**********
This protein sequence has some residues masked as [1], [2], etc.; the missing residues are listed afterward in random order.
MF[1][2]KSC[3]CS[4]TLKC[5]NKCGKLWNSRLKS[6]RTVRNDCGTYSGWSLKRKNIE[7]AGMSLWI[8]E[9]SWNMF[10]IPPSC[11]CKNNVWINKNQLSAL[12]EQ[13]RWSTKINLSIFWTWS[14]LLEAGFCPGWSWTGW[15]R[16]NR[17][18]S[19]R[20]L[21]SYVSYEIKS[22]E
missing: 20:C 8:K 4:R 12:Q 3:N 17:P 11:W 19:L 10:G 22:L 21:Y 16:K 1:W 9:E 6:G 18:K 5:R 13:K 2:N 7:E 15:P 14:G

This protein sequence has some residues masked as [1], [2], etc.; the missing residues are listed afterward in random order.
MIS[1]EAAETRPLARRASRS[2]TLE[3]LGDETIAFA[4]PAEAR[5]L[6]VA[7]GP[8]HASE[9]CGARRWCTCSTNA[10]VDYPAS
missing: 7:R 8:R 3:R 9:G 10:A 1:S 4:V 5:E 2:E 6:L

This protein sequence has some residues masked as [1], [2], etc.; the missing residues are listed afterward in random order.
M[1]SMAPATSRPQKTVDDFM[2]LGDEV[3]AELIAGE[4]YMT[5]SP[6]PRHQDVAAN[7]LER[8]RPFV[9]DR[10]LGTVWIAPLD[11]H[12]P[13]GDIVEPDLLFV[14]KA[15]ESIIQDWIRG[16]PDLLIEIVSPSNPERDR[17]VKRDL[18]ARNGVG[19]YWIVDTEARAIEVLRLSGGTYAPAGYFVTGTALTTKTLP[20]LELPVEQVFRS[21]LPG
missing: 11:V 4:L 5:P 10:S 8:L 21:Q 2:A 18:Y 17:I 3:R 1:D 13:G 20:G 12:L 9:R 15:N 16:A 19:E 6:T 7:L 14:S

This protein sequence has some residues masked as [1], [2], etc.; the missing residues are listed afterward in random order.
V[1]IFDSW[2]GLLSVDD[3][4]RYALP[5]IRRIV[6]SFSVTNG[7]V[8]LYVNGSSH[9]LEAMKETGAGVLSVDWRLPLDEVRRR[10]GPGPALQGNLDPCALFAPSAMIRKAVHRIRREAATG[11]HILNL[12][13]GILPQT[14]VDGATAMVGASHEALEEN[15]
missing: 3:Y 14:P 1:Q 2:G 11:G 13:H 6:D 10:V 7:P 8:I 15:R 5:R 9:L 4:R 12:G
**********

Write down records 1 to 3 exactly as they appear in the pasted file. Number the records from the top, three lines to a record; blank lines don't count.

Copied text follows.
This protein sequence has some residues masked as [1], [2], etc.; the missing residues are listed afterward in random order.
MF[1][2]KSC[3]CS[4]TLKC[5]NKCGKLWNSRLKS[6]RTVRNDCGTYSGWSLKRKNIE[7]AGMSLWI[8]E[9]SWNMF[10]IPPSC[11]CKNNVWINKNQLSAL[12]EQ[13]RWSTKINLSIFWTWS[14]LLEAGFCPGWSWTGW[15]R[16]NR[17][18]S[19]R[20]L[21]SYVSYEIKS[22]E
missing: 20:C 8:K 4:R 12:Q 3:N 17:P 11:W 19:L 10:G 22:L 21:Y 16:K 1:W 9:E 6:G 18:K 5:R 13:K 2:N 7:E 15:P 14:G

This protein sequence has some residues masked as [1], [2], etc.; the missing residues are listed afterward in random order.
MIS[1]EAAETRPLARRASRS[2]TLE[3]LGDETIAFA[4]PAEAR[5]L[6]VA[7]GP[8]HASE[9]CGARRWCTCSTNA[10]VDYPAS
missing: 7:R 8:R 3:R 9:G 10:A 1:S 4:V 5:E 2:E 6:L

This protein sequence has some residues masked as [1], [2], etc.; the missing residues are listed afterward in random order.
M[1]SMAPATSRPQKTVDDFM[2]LGDEV[3]AELIAGE[4]YMT[5]SP[6]PRHQDVAAN[7]LER[8]RPFV[9]DR[10]LGTVWIAPLD[11]H[12]P[13]GDIVEPDLLFV[14]KA[15]ESIIQDWIRG[16]PDLLIEIVSPSNPERDR[17]VKRDL[18]ARNGVG[19]YWIVDTEARAIEVLRLSGGTYAPAGYFVTGTALTTKTLP[20]LELPVEQVFRS[21]LPG
missing: 11:V 4:L 5:P 10:S 8:L 21:Q 2:A 18:Y 17:I 3:R 1:D 13:G 20:G 12:L 9:R 15:N 16:A 19:E 6:T 7:L 14:S